Written by Rhys Jones Managing Director – Davidson Gray
Rhys sold out of his previous recruitment businesses in 2012 to focus solely on helping recruiters set up and build recruitment businesses. Follow Rhys on LinkedIn or contact him direct here for help with your start-up recruitment business or for coaching to grow an existing one.
As I speak to lots of recruiters who want to build their own recruitment company, after all my profession is investing in startup recruitment businesses, I get a fair few whose goal from day one is to build to sell. Is this really a smart move?
As with most questions like this it depends who you ask. It also depends on circumstance. For example, if you have a substantial amount of cash and the plan is to grow big quickly with a rock-solid recruitment business plan, the necessary expertise and a very clear future event such as AIM listing then yes, this can be a very good idea. However, as my contact is generally with aspiring business owners with only sufficient cash to go down the more organic route, i.e. mostly funding growth with cash from profit, it’s my opinion the answer is yes AND no. I explain as my blog goes on why my answer is both.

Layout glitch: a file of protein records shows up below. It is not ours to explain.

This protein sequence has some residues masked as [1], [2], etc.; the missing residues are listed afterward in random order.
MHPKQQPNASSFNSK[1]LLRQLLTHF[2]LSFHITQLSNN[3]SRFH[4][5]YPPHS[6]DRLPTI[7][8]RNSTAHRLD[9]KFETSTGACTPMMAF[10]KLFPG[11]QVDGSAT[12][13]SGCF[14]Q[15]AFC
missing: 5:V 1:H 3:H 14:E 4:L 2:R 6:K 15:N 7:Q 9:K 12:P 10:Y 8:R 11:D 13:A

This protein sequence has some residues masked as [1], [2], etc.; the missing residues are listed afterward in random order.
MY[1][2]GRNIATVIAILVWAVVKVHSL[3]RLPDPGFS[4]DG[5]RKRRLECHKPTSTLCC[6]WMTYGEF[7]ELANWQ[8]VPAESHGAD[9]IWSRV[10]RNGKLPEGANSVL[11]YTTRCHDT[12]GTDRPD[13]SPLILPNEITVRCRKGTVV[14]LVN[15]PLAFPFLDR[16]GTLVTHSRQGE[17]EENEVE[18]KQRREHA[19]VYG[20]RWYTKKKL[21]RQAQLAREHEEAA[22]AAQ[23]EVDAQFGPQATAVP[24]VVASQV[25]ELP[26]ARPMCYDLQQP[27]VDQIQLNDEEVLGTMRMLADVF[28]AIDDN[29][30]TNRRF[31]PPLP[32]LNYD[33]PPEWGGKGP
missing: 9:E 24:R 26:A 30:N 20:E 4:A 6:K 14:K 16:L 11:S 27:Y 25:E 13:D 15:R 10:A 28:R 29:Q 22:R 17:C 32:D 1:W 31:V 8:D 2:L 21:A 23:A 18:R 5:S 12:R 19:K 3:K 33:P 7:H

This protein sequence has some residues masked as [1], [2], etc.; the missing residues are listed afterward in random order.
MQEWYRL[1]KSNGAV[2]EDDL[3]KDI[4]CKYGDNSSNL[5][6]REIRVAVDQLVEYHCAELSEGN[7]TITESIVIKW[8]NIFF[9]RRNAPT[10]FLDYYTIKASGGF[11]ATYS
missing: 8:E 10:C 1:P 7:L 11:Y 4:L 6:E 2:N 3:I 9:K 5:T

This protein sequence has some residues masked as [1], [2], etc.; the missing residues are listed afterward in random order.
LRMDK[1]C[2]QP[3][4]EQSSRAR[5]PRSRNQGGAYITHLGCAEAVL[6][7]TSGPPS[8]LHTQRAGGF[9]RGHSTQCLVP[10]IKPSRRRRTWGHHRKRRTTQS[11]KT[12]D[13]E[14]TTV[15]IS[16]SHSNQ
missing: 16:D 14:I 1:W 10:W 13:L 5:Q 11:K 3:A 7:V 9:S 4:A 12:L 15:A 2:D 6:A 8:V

Why do you want to sell?
In the conversation I have with recruiters who want to build to sell, I ask why? It may seem like a dumb question to some ‘to be rich’. However not everyone’s ambition is fuelled by the desire to be wealthy. I, for one, was more motivated by the satisfaction I would get from the achievement of building something from nothing to a size someone wanted to pay me in excess of 7 figures for, so if this is the reason then I would say yes, definitely it’s a good idea. But if it’s purely to cash in a large sum to retire off or have a fleet of supercars and a boat moored off the South of France, then I would say the answer is yes AND no.
How much are recruitment businesses worth?